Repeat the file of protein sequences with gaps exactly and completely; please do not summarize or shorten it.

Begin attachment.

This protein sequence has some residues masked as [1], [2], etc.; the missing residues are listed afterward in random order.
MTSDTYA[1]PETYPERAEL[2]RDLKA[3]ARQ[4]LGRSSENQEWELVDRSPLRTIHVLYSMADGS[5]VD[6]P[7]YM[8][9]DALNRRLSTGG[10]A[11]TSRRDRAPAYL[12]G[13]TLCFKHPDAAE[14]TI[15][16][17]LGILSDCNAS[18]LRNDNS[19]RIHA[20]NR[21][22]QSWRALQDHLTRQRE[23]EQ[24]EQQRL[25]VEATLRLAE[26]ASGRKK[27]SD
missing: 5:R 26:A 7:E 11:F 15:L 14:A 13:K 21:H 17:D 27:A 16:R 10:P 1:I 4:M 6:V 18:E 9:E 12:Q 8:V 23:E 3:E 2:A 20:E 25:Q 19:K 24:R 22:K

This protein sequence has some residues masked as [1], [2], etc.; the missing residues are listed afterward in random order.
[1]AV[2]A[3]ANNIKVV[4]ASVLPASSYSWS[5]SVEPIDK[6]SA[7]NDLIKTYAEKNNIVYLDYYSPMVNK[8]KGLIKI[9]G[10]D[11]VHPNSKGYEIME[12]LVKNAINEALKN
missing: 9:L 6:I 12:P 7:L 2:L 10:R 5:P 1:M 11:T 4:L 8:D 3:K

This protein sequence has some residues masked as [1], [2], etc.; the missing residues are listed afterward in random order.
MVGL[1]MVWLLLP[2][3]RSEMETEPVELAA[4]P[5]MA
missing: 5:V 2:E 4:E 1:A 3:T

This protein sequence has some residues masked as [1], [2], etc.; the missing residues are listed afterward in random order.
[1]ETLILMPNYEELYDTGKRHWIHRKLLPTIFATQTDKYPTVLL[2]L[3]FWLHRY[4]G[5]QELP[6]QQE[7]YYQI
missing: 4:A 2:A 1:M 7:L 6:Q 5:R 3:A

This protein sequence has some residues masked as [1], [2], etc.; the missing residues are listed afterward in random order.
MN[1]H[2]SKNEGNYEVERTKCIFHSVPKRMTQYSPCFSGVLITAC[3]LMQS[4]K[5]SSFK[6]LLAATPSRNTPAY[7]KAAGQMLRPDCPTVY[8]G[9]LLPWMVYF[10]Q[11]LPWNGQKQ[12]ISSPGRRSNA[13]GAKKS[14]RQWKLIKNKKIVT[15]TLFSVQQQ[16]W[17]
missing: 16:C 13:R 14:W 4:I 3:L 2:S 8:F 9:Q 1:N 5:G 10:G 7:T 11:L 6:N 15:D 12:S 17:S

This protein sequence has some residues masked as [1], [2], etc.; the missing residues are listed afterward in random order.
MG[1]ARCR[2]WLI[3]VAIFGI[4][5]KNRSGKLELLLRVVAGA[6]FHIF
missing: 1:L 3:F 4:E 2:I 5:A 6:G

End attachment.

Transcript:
This protein sequence has some residues masked as [1], [2], etc.; the missing residues are listed afterward in random order.
MTSDTYA[1]PETYPERAEL[2]RDLKA[3]ARQ[4]LGRSSENQEWELVDRSPLRTIHVLYSMADGS[5]VD[6]P[7]YM[8][9]DALNRRLSTGG[10]A[11]TSRRDRAPAYL[12]G[13]TLCFKHPDAAE[14]TI[15][16][17]LGILSDCNAS[18]LRNDNS[19]RIHA[20]NR[21][22]QSWRALQDHLTRQRE[23]EQ[24]EQQRL[25]VEATLRLAE[26]ASGRKK[27]SD
missing: 5:R 26:A 7:E 11:F 15:L 14:A 13:K 21:H 17:D 27:A 16:R 10:P 1:I 4:M 6:V 18:E 9:E 12:Q 8:V 23:E 3:E 2:A 20:E 25:Q 19:K 24:R 22:K

This protein sequence has some residues masked as [1], [2], etc.; the missing residues are listed afterward in random order.
[1]AV[2]A[3]ANNIKVV[4]ASVLPASSYSWS[5]SVEPIDK[6]SA[7]NDLIKTYAEKNNIVYLDYYSPMVNK[8]KGLIKI[9]G[10]D[11]VHPNSKGYEIME[12]LVKNAINEALKN
missing: 9:L 6:I 12:P 7:L 2:L 10:R 5:P 1:M 11:T 4:L 8:D 3:K

This protein sequence has some residues masked as [1], [2], etc.; the missing residues are listed afterward in random order.
MVGL[1]MVWLLLP[2][3]RSEMETEPVELAA[4]P[5]MA
missing: 5:V 2:E 4:E 1:A 3:T

This protein sequence has some residues masked as [1], [2], etc.; the missing residues are listed afterward in random order.
[1]ETLILMPNYEELYDTGKRHWIHRKLLPTIFATQTDKYPTVLL[2]L[3]FWLHRY[4]G[5]QELP[6]QQE[7]YYQI
missing: 4:A 2:A 1:M 7:L 6:Q 5:R 3:A

This protein sequence has some residues masked as [1], [2], etc.; the missing residues are listed afterward in random order.
MN[1]H[2]SKNEGNYEVERTKCIFHSVPKRMTQYSPCFSGVLITAC[3]LMQS[4]K[5]SSFK[6]LLAATPSRNTPAY[7]KAAGQMLRPDCPTVY[8]G[9]LLPWMVYF[10]Q[11]LPWNGQKQ[12]ISSPGRRSNA[13]GAKKS[14]RQWKLIKNKKIVT[15]TLFSVQQQ[16]W[17]
missing: 16:C 13:R 14:W 4:I 3:L 2:S 8:F 9:Q 1:N 5:G 10:G 7:T 11:L 6:N 15:D 12:S 17:S

This protein sequence has some residues masked as [1], [2], etc.; the missing residues are listed afterward in random order.
MG[1]ARCR[2]WLI[3]VAIFGI[4][5]KNRSGKLELLLRVVAGA[6]FHIF
missing: 1:L 3:F 4:E 2:I 5:A 6:G